School Gardens

School garden programs offer students hands-on, experiential learning that often is not available in a typical classroom.

Brittnay Haag

Haag

School gardens offer so much more than beautifying school grounds. Imagine being able to dig in the soil to explore its make-up instead of looking at pictures, observe firsthand the act of pollination and the life cycle of plants from seed to seeds, or be inspired by the garden while writing an essay or painting a picture. While so much emphasis is being put on the use of technology in the classroom, many kids today are missing out on the practical, hands-on experience right outside the school doors.

School garden programs offer students hands-on, experiential learning that often is not available in a typical classroom. Research has shown that school garden programs benefit youth and the community in many different ways, including academics, healthy lifestyles and nutrition, social and emotional health, and environmental stewardship and connection to nature.

  • Academics: Students gain practical, hands-on learning opportunities through gardening activities incorporated in a wide variety of disciplines, including science, social studies, math, language arts, visual arts, and nutrition.
  • Healthy lifestyle and nutrition: By growing fruits and vegetables, children’s food attitudes and habits can change positively. They are more likely to eat vegetables they have grown themselves and share those preferences with others. While weeding, digging and doing other manual labor projects in the school garden, students are getting exercise while learning a useful skill.
  • Social and emotional health: Experimenting in the garden can offer students a place to experience delayed gratification, independence, and motivation to succeed. Students have the opportunity to increase their overall life skills, such as teamwork, self-understanding, leadership, decision-making skills, communication skills, and volunteerism.
  • Environmental stewardship and connection with nature: Through a garden curriculum, students have an increased understanding of ecology, interconnections in nature, and responsibility to care for the environment.

In a recent critical review exploring hundreds of past studies involving the effects of nature on youth learning (“Do experiences with nature promote learning? Converging evidence of a cause-and-effect relationship,” published in Frontiers in Psychology), Ming Kuo, associate professor in the Department of Natural Resources and Environmental Sciences from University of Illinois College of ACES and co-authors from University of Minnesota, found that time spent in nature boosts youth learning in eight distinct ways.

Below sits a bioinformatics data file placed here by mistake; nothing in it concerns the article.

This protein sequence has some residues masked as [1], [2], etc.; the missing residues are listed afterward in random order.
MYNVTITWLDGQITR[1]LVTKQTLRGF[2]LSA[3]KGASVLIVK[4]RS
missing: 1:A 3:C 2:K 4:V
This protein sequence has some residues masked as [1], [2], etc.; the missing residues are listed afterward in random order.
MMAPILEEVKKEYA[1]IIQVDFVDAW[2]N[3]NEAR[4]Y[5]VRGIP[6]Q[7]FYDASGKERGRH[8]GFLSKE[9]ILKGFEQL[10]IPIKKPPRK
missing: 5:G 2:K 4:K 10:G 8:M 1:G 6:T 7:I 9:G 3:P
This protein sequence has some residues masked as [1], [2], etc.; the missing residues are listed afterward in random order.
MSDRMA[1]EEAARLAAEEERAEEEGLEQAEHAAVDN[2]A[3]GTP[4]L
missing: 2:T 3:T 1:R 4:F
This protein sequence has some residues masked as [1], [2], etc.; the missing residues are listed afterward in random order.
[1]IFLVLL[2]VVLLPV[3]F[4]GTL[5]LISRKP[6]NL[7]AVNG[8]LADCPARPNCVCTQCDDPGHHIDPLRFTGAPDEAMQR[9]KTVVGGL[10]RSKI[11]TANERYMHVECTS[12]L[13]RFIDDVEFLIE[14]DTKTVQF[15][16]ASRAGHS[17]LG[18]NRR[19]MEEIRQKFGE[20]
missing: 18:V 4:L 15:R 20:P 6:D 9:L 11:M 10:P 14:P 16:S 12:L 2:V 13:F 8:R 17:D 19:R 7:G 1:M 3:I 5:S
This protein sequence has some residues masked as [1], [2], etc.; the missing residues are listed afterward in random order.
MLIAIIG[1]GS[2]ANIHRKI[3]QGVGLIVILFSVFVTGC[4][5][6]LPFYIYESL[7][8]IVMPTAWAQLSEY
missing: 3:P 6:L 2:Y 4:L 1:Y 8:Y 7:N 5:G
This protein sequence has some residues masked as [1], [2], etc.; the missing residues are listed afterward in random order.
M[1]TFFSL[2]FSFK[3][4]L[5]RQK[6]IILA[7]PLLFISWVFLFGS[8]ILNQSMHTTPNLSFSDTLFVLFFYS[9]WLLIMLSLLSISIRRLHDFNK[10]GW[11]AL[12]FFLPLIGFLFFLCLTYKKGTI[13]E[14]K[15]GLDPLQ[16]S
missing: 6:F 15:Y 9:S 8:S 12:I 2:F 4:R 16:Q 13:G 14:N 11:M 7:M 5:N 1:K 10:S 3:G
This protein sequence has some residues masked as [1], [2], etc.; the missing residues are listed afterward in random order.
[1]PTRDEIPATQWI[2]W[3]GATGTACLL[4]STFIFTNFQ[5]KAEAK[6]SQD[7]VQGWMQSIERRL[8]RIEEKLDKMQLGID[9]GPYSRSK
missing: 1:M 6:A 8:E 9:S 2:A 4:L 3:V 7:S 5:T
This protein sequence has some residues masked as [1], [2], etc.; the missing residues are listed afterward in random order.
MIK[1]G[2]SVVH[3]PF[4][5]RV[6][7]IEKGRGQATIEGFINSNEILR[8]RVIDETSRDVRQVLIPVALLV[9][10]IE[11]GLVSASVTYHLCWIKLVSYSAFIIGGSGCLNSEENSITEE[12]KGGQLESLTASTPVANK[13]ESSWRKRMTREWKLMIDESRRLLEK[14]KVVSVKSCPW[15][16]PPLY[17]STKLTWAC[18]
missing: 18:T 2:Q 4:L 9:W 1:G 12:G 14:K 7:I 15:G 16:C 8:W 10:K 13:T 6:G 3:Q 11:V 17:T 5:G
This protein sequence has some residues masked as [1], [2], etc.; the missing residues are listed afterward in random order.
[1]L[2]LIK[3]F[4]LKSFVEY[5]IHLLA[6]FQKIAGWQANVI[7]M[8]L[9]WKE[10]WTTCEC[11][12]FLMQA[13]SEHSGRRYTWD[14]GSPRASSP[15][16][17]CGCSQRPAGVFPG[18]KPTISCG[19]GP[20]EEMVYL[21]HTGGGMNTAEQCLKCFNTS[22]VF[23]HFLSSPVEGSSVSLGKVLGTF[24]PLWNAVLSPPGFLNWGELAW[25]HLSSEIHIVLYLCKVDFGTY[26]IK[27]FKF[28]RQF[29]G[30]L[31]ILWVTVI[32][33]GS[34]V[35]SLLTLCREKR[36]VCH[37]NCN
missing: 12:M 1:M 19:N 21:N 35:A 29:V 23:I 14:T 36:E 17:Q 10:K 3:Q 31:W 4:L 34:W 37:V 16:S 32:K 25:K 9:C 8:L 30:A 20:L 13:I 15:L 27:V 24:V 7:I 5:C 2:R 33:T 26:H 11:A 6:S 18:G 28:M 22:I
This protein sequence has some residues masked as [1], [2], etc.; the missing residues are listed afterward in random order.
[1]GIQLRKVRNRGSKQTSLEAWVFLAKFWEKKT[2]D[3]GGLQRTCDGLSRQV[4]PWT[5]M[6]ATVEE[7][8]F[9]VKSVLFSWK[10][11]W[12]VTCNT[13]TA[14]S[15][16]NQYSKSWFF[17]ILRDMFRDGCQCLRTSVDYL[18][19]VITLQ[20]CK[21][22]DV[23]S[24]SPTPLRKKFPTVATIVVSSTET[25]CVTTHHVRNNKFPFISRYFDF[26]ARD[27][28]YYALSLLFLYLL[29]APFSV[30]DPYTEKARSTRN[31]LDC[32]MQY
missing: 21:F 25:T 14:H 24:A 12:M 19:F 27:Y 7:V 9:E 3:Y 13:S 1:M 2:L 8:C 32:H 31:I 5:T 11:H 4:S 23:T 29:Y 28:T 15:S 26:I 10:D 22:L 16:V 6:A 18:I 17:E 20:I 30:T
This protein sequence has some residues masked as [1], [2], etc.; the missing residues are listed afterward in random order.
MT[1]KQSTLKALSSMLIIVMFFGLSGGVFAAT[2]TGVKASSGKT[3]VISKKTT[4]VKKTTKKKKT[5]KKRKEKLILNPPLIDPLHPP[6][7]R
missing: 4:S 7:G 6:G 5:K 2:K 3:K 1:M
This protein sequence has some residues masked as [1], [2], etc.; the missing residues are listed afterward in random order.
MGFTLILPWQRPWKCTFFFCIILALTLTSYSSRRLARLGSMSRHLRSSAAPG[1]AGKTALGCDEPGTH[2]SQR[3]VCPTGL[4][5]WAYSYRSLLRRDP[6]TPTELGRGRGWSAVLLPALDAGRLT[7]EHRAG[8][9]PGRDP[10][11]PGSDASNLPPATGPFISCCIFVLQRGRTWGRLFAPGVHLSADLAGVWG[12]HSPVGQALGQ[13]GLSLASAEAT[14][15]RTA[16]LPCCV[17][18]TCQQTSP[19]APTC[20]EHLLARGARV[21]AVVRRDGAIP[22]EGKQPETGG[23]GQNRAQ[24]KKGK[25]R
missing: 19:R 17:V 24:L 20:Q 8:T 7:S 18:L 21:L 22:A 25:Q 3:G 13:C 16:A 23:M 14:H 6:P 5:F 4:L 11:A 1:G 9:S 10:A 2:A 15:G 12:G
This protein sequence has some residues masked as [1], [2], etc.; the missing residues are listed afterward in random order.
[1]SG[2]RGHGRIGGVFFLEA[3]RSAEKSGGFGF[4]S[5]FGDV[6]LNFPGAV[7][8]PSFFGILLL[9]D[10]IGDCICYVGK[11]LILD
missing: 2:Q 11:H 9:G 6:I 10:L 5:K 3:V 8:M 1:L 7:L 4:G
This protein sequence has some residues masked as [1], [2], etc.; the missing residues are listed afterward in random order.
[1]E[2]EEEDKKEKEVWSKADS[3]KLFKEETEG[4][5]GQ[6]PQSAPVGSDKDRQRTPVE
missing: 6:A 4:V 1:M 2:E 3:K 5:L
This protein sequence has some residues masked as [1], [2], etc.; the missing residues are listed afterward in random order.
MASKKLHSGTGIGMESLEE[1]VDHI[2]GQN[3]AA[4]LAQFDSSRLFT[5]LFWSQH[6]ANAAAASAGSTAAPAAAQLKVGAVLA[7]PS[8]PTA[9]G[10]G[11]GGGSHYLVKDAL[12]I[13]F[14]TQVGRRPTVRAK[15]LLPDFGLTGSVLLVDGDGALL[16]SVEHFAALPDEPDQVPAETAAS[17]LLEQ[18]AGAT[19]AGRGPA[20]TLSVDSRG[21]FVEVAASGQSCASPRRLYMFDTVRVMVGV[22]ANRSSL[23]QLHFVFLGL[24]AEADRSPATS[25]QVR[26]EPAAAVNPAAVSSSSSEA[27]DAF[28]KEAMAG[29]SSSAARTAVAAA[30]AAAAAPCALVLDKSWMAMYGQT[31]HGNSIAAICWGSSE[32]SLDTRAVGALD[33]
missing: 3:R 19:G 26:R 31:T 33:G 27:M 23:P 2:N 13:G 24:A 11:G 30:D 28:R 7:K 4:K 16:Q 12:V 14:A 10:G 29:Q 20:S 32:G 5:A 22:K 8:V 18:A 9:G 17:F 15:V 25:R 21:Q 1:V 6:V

“We found strong evidence that time in nature has a rejuvenating effect on attention; relieves stress; boosts self-discipline; increases physical activity and fitness; and promotes student self-motivation, enjoyment, and engagement,” Kuo explains. “And all of these have been shown to improve learning.”

An article from University of Illinois College of ACES, quoted Kuo as saying, “It is time to take nature seriously as a resource for learning, in fact, the trend of increasing indoor instruction in hopes of maximizing standardized test performance may be doing more harm than good.” School gardens can be an asset to every learner and teacher.

School curriculum can be connected to the garden through many different subjects, including math, science, language arts, health, art, social studies, music, and physical education. If your school in is interested in starting a school garden, reviving a current one, or connecting the curriculum to the garden, contact your local Extension office for resources.

Brittnay Haag is a University of Illinois Extension educator, horticulture.

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